Brigham Young University Law Review
In Preslar v. Commissioner, the Tenth Circuit examined the “disputed debt” exception and concluded that the result was at odds with similar holdings from the Third Circuit. The Third and Tenth Circuits interpret the underlying logic of debt discharge income differently. The Third Circuit invokes the disputed-debt exception when the original debt is either unenforceable or unliquidated, while the Tenth Circuit invokes the exception only when the original amount is unliquidated.
The Tenth Circuit stated that the exception “rests on the premise that if a taxpayer disputes the original amount of a debt . . ., a subsequent settlement of that dispute is ‘treated as the amount of debt cognizable for tax purposes.’” There being no evidence of a good faith dispute over the amount of the debt, the disputed-debt exception could not be invoked to surpass the debt-discharge income rule. By taxing people when an asset is freed through loan-forgiveness, the IRS ensures that those taxpayers do not arbitrarily receive tax-free consumption.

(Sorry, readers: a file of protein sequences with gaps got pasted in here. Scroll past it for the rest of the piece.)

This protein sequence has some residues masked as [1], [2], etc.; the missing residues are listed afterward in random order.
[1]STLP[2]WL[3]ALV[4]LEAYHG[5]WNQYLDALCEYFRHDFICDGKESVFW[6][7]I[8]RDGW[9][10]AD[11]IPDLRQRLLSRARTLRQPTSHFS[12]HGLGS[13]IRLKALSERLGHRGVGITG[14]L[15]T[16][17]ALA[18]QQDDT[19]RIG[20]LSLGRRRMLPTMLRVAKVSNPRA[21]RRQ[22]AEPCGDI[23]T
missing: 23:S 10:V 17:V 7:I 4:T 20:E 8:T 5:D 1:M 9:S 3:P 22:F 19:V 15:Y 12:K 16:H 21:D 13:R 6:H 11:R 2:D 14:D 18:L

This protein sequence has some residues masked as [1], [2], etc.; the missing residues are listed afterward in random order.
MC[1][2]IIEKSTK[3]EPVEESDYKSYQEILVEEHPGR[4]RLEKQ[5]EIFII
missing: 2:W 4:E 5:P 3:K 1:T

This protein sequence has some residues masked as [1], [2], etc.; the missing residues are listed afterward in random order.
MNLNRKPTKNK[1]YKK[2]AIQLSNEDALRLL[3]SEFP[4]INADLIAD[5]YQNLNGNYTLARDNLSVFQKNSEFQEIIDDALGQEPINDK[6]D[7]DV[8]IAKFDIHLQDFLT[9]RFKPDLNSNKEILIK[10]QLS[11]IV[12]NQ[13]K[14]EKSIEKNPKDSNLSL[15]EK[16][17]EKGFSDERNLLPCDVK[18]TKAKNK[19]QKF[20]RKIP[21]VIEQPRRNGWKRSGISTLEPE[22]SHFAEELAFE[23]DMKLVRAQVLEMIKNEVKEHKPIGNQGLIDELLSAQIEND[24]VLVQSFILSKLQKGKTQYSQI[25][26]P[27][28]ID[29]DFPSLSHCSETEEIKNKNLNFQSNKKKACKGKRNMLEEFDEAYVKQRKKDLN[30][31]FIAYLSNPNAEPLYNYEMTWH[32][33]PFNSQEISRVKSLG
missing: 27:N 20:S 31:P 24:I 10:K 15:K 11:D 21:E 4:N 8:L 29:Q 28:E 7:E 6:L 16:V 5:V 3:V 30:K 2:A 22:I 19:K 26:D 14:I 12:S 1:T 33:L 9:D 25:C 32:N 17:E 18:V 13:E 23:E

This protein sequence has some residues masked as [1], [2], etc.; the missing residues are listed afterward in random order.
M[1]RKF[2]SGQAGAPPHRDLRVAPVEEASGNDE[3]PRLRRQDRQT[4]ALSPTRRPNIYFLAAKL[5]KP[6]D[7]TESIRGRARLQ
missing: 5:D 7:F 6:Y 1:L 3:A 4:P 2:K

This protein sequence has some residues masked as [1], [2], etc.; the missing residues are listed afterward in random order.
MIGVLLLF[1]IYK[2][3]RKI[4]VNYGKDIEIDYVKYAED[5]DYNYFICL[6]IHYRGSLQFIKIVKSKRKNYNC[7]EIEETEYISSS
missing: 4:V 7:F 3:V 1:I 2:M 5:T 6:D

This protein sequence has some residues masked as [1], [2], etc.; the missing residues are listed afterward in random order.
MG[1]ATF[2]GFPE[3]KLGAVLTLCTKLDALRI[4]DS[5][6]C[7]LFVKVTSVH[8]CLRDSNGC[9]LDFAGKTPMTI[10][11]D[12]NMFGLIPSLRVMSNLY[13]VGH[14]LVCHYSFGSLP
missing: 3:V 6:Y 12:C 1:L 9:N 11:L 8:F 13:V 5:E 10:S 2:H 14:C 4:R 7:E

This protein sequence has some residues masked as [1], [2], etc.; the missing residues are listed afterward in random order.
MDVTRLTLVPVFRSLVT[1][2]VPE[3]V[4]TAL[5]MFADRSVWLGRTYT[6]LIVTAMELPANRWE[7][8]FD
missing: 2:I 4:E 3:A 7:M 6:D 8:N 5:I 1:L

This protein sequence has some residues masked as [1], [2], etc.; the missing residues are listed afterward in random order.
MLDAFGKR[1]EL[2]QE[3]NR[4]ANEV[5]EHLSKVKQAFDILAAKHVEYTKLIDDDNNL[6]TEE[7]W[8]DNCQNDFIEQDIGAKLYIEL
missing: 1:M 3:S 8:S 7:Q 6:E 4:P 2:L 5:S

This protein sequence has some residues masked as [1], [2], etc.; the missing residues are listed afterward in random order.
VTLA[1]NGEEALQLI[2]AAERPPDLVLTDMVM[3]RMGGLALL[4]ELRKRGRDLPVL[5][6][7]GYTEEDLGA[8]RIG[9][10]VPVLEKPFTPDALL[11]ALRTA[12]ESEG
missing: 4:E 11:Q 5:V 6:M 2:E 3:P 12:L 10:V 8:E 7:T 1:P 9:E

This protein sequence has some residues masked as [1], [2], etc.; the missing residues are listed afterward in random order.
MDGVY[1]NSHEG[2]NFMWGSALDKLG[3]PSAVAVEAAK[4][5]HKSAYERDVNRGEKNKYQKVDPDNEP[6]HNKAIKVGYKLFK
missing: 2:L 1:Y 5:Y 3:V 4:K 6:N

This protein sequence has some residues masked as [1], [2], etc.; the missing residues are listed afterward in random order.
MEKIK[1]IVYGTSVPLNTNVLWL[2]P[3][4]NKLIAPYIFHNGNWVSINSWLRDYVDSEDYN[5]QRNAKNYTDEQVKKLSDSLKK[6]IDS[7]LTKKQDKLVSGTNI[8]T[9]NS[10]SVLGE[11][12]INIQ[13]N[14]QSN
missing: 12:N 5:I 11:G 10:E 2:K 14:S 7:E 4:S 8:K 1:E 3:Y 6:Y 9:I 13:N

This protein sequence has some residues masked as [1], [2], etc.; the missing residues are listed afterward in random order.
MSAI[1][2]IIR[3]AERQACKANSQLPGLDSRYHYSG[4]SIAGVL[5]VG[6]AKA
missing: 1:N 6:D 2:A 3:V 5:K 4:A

The Tenth Circuit should have found that the method of payment can affect the amount of the debt, that a dispute as to method can be a dispute as to amount, and that, following the Tax Court's factual findings, the Preslars had a legitimate dispute as to method and amount. A debt-discharge should not be excluded from gross income when it is disputed only as to enforceability. However, having adopted the correct rationale and exception construction, the court promptly misapplied it.
Chad J. Pomeroy, Preslar v. Commissioner: Debt-Discharge Income and its Rationale, 2000 B.Y.U. L. Rev. 1677 (2000).